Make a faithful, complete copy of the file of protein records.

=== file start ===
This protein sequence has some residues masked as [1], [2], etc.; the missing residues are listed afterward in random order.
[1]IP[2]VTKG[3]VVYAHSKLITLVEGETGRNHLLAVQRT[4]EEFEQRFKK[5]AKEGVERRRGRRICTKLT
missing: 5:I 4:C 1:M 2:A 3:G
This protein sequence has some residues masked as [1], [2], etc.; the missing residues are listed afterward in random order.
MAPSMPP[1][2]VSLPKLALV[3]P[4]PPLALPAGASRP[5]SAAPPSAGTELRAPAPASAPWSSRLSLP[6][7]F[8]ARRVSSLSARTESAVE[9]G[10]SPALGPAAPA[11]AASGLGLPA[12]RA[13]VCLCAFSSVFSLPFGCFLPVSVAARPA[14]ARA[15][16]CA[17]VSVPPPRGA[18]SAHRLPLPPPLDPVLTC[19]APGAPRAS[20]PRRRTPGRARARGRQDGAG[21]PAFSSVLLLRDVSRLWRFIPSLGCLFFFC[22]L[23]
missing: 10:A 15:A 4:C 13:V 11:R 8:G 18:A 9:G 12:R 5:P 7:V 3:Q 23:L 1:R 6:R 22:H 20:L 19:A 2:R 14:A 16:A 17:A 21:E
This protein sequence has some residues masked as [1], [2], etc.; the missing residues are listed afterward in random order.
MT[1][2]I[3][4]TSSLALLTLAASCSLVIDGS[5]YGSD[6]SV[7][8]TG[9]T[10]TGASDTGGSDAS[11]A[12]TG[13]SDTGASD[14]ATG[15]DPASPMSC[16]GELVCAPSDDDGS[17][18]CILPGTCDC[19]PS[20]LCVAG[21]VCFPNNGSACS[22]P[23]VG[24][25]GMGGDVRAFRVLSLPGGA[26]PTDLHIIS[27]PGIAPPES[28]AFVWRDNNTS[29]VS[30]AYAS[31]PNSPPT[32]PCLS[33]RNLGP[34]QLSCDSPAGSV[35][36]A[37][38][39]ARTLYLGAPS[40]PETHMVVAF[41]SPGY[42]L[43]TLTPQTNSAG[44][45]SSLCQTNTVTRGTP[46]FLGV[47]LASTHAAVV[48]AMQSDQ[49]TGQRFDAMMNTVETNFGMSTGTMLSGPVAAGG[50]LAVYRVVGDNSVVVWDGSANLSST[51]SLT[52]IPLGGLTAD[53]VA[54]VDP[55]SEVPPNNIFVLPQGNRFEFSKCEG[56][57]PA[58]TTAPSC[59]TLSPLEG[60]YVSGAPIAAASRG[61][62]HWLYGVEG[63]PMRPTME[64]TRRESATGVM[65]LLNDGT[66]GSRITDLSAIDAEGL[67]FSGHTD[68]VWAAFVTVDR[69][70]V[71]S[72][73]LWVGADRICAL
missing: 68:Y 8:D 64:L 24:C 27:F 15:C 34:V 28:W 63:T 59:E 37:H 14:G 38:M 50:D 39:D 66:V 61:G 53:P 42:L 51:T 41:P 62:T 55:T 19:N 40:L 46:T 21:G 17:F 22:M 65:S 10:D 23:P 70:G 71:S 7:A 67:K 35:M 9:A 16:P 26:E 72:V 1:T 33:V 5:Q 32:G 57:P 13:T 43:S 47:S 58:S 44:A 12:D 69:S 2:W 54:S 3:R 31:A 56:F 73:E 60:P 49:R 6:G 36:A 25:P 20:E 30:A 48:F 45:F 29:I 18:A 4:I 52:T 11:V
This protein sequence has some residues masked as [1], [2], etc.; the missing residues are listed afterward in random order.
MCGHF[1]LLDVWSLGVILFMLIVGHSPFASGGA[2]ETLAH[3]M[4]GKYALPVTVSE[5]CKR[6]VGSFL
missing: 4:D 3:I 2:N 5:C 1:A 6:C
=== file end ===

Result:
This protein sequence has some residues masked as [1], [2], etc.; the missing residues are listed afterward in random order.
[1]IP[2]VTKG[3]VVYAHSKLITLVEGETGRNHLLAVQRT[4]EEFEQRFKK[5]AKEGVERRRGRRICTKLT
missing: 5:I 4:C 1:M 2:A 3:G
This protein sequence has some residues masked as [1], [2], etc.; the missing residues are listed afterward in random order.
MAPSMPP[1][2]VSLPKLALV[3]P[4]PPLALPAGASRP[5]SAAPPSAGTELRAPAPASAPWSSRLSLP[6][7]F[8]ARRVSSLSARTESAVE[9]G[10]SPALGPAAPA[11]AASGLGLPA[12]RA[13]VCLCAFSSVFSLPFGCFLPVSVAARPA[14]ARA[15][16]CA[17]VSVPPPRGA[18]SAHRLPLPPPLDPVLTC[19]APGAPRAS[20]PRRRTPGRARARGRQDGAG[21]PAFSSVLLLRDVSRLWRFIPSLGCLFFFC[22]L[23]
missing: 10:A 15:A 4:C 13:V 11:R 8:G 18:A 9:G 12:R 5:P 7:V 3:Q 23:L 1:R 6:R 22:H 20:L 19:A 2:R 14:A 16:A 17:A 21:E
This protein sequence has some residues masked as [1], [2], etc.; the missing residues are listed afterward in random order.
MT[1][2]I[3][4]TSSLALLTLAASCSLVIDGS[5]YGSD[6]SV[7][8]TG[9]T[10]TGASDTGGSDAS[11]A[12]TG[13]SDTGASD[14]ATG[15]DPASPMSC[16]GELVCAPSDDDGS[17][18]CILPGTCDC[19]PS[20]LCVAG[21]VCFPNNGSACS[22]P[23]VG[24][25]GMGGDVRAFRVLSLPGGA[26]PTDLHIIS[27]PGIAPPES[28]AFVWRDNNTS[29]VS[30]AYAS[31]PNSPPT[32]PCLS[33]RNLGP[34]QLSCDSPAGSV[35][36]A[37][38][39]ARTLYLGAPS[40]PETHMVVAF[41]SPGY[42]L[43]TLTPQTNSAG[44][45]SSLCQTNTVTRGTP[46]FLGV[47]LASTHAAVV[48]AMQSDQ[49]TGQRFDAMMNTVETNFGMSTGTMLSGPVAAGG[50]LAVYRVVGDNSVVVWDGSANLSST[51]SLT[52]IPLGGLTAD[53]VA[54]VDP[55]SEVPPNNIFVLPQGNRFEFSKCEG[56][57]PA[58]TTAPSC[59]TLSPLEG[60]YVSGAPIAAASRG[61][62]HWLYGVEG[63]PMRPTME[64]TRRESATGVM[65]LLNDGT[66]GSRITDLSAIDAEGL[67]FSGHTD[68]VWAAFVTVDR[69][70]V[71]S[72][73]LWVGADRICAL
missing: 68:Y 8:D 64:L 24:C 27:F 15:C 34:V 28:W 63:T 59:E 37:H 14:G 38:M 50:D 39:D 66:V 61:G 53:P 42:L 51:T 41:P 62:T 55:T 19:N 40:L 46:T 21:G 17:F 22:M 65:S 10:D 23:P 70:G 71:S 7:A 67:K 35:M 9:A 16:P 26:E 72:V 1:T 33:V 5:Q 32:G 57:P 13:T 43:S 47:S 58:S 44:A 12:D 69:S 2:W 54:S 3:R 31:A 56:F 73:E 60:P 49:R 6:G 36:A 25:P 20:E 30:A 48:F 45:F 29:I 18:A 4:I 52:T 11:V
This protein sequence has some residues masked as [1], [2], etc.; the missing residues are listed afterward in random order.
MCGHF[1]LLDVWSLGVILFMLIVGHSPFASGGA[2]ETLAH[3]M[4]GKYALPVTVSE[5]CKR[6]VGSFL
missing: 4:D 3:I 2:N 5:C 1:A 6:C